Are Biotech Foods Safe to Eat?
Most Americans have eaten genetically modified foods without knowing it, but are they safe?
Labeling: The Right to Know or Not? continued...
One reason food companies may shy away from labeling genetically modified food is the possibility of consumer rejection. Public opposition has had some effect, as seen in Europe, where the EU has banned genetically modified foods despite the U.S.' wishes. American companies have vowed not to sell products made with genetically modified ingredients there, yet some of the same companies continue to sell them in the U.S., Archer says.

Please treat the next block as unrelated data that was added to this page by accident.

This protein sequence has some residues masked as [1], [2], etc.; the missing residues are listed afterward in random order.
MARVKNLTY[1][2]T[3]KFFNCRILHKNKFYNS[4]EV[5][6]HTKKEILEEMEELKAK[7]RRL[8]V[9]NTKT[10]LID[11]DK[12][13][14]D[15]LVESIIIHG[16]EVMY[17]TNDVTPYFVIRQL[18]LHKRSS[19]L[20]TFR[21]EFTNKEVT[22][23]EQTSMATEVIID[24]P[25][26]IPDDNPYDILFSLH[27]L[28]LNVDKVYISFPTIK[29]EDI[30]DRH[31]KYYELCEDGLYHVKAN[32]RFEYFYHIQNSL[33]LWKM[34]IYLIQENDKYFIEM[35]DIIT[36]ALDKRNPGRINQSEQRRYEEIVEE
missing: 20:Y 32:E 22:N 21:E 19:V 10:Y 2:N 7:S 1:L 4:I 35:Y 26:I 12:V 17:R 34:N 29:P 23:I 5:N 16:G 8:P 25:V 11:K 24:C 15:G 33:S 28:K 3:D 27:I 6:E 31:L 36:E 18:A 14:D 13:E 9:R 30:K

But there are some U.S. companies making the switch.
"There are quite a few companies out there that have made this transition. Frito-Lay, for example, is sourcing non-GM ingredients, Gerber baby food is also sourcing non-GM ingredients, [and] there are many others that are listed on our web site," Archer says.
In the end, the way to effect change, regardless of what side you take, is to take action, Wittenberg says. "I think it's the power of the dollar. Businesses watch to see what consumers are buying, and that's what they want to get into. That's the old entrepreneurial spirit."